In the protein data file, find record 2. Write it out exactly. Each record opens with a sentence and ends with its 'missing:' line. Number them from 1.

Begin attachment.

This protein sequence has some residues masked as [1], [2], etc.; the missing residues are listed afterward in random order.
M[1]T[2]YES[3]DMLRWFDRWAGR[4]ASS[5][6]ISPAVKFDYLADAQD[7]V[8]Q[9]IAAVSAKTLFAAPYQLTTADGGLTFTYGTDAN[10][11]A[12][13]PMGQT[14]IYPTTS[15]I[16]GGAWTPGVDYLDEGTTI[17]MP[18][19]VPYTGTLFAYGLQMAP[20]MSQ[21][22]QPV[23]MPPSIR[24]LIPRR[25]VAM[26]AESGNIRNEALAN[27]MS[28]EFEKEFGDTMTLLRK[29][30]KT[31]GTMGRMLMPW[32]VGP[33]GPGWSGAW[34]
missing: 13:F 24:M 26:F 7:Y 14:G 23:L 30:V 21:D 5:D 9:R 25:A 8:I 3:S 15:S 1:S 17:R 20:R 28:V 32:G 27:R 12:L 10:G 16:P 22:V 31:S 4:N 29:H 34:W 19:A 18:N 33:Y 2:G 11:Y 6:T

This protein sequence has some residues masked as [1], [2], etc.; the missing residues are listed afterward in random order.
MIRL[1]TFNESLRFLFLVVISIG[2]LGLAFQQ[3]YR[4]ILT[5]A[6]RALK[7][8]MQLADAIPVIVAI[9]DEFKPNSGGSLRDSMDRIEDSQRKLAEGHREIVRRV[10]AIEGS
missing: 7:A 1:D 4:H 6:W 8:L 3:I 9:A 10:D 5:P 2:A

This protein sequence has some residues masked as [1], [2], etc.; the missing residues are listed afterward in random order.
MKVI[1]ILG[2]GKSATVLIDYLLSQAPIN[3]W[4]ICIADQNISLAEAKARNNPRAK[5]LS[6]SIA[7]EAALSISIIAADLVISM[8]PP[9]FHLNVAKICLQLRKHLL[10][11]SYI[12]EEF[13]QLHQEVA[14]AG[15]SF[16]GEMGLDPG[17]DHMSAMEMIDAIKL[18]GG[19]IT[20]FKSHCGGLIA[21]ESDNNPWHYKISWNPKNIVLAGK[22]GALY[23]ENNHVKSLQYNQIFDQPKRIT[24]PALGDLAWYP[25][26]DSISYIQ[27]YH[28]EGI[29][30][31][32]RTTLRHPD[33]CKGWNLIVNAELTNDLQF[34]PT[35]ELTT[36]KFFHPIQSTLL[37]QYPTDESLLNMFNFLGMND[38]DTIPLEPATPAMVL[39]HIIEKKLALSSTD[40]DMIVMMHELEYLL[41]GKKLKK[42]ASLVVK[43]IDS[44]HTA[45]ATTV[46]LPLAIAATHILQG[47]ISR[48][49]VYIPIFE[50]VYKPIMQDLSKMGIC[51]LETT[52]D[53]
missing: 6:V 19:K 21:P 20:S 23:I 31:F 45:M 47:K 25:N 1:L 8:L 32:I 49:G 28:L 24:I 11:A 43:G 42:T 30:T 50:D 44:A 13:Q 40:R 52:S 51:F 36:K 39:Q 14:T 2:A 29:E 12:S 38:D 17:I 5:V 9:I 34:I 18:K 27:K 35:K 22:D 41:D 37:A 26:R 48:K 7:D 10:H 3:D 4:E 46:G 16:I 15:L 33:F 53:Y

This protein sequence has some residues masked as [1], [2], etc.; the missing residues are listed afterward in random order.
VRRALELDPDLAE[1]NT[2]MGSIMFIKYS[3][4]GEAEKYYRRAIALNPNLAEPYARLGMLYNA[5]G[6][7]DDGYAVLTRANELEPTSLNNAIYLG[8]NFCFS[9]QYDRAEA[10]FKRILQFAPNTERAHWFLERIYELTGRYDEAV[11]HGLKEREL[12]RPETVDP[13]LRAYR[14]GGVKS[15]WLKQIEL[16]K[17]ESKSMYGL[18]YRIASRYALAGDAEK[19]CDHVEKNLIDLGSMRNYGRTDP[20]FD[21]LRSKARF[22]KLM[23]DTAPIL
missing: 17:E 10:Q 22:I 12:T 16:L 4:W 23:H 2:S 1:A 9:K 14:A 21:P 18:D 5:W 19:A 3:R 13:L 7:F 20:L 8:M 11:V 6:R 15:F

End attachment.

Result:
This protein sequence has some residues masked as [1], [2], etc.; the missing residues are listed afterward in random order.
MIRL[1]TFNESLRFLFLVVISIG[2]LGLAFQQ[3]YR[4]ILT[5]A[6]RALK[7][8]MQLADAIPVIVAI[9]DEFKPNSGGSLRDSMDRIEDSQRKLAEGHREIVRRV[10]AIEGS
missing: 7:A 1:D 4:H 6:W 8:L 3:I 9:A 10:D 5:P 2:A